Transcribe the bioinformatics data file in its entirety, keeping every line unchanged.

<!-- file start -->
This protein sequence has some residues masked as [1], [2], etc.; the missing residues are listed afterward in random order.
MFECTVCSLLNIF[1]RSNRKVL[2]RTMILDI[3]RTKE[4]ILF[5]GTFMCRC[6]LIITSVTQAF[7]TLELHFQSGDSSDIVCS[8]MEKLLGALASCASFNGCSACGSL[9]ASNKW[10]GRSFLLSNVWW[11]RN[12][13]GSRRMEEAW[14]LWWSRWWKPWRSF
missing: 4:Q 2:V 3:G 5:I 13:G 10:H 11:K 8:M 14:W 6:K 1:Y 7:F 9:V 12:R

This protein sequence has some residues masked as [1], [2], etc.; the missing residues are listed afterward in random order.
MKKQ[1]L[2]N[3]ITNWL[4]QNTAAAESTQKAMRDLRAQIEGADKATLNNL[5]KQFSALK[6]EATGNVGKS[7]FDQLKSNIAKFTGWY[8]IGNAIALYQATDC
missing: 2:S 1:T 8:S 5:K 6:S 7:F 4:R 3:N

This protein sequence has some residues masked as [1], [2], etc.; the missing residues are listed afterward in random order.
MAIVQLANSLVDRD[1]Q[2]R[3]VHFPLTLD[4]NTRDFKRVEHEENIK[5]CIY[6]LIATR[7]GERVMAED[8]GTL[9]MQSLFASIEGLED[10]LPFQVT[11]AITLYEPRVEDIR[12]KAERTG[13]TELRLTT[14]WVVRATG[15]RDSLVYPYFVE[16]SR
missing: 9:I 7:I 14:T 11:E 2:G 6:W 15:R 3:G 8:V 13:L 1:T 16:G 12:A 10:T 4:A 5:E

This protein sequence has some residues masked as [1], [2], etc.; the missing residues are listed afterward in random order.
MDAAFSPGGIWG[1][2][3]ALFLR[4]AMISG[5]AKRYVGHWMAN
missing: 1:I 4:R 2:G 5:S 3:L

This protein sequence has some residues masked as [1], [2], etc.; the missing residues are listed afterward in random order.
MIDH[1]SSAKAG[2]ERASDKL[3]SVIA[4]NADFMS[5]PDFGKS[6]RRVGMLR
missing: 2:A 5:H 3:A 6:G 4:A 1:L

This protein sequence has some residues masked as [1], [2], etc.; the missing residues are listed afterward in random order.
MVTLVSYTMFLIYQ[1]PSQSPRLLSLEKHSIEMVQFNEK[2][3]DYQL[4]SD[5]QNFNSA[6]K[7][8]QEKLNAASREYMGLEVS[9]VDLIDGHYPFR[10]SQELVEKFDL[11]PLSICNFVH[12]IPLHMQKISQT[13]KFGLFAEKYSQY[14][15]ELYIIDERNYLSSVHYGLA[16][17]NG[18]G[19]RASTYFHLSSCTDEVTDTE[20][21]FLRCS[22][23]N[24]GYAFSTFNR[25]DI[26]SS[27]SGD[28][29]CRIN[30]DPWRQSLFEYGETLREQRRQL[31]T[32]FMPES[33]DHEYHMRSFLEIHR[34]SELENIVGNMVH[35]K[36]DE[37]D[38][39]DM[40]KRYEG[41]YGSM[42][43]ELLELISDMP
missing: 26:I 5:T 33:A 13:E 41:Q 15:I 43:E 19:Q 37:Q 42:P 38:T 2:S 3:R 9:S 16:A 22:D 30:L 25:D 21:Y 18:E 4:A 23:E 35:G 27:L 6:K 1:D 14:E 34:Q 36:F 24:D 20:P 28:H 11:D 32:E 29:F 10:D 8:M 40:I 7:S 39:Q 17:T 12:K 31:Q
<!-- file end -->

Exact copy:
This protein sequence has some residues masked as [1], [2], etc.; the missing residues are listed afterward in random order.
MFECTVCSLLNIF[1]RSNRKVL[2]RTMILDI[3]RTKE[4]ILF[5]GTFMCRC[6]LIITSVTQAF[7]TLELHFQSGDSSDIVCS[8]MEKLLGALASCASFNGCSACGSL[9]ASNKW[10]GRSFLLSNVWW[11]RN[12][13]GSRRMEEAW[14]LWWSRWWKPWRSF
missing: 4:Q 2:V 3:G 5:I 13:G 10:H 11:K 8:M 14:W 6:K 1:Y 7:F 9:V 12:R

This protein sequence has some residues masked as [1], [2], etc.; the missing residues are listed afterward in random order.
MKKQ[1]L[2]N[3]ITNWL[4]QNTAAAESTQKAMRDLRAQIEGADKATLNNL[5]KQFSALK[6]EATGNVGKS[7]FDQLKSNIAKFTGWY[8]IGNAIALYQATDC
missing: 2:S 1:T 8:S 5:K 6:S 7:F 4:R 3:N

This protein sequence has some residues masked as [1], [2], etc.; the missing residues are listed afterward in random order.
MAIVQLANSLVDRD[1]Q[2]R[3]VHFPLTLD[4]NTRDFKRVEHEENIK[5]CIY[6]LIATR[7]GERVMAED[8]GTL[9]MQSLFASIEGLED[10]LPFQVT[11]AITLYEPRVEDIR[12]KAERTG[13]TELRLTT[14]WVVRATG[15]RDSLVYPYFVE[16]SR
missing: 9:I 7:I 14:T 11:E 2:G 6:W 15:R 3:G 8:V 13:L 1:T 16:G 12:A 10:T 4:A 5:E

This protein sequence has some residues masked as [1], [2], etc.; the missing residues are listed afterward in random order.
MDAAFSPGGIWG[1][2][3]ALFLR[4]AMISG[5]AKRYVGHWMAN
missing: 1:I 4:R 2:G 5:S 3:L

This protein sequence has some residues masked as [1], [2], etc.; the missing residues are listed afterward in random order.
MIDH[1]SSAKAG[2]ERASDKL[3]SVIA[4]NADFMS[5]PDFGKS[6]RRVGMLR
missing: 2:A 5:H 3:A 6:G 4:A 1:L

This protein sequence has some residues masked as [1], [2], etc.; the missing residues are listed afterward in random order.
MVTLVSYTMFLIYQ[1]PSQSPRLLSLEKHSIEMVQFNEK[2][3]DYQL[4]SD[5]QNFNSA[6]K[7][8]QEKLNAASREYMGLEVS[9]VDLIDGHYPFR[10]SQELVEKFDL[11]PLSICNFVH[12]IPLHMQKISQT[13]KFGLFAEKYSQY[14][15]ELYIIDERNYLSSVHYGLA[16][17]NG[18]G[19]RASTYFHLSSCTDEVTDTE[20][21]FLRCS[22][23]N[24]GYAFSTFNR[25]DI[26]SS[27]SGD[28][29]CRIN[30]DPWRQSLFEYGETLREQRRQL[31]T[32]FMPES[33]DHEYHMRSFLEIHR[34]SELENIVGNMVH[35]K[36]DE[37]D[38][39]DM[40]KRYEG[41]YGSM[42][43]ELLELISDMP
missing: 26:I 5:T 33:A 13:E 41:Q 15:I 43:E 19:Q 37:Q 42:P 38:T 2:S 3:R 9:S 16:A 22:D 30:L 25:D 21:Y 18:E 4:A 23:E 35:G 27:L 6:K 1:D 14:E 34:Q 36:F 24:D 20:P 28:H 11:D 32:E 29:F 10:D 8:M 40:I 7:S 39:Q 17:T 12:K 31:Q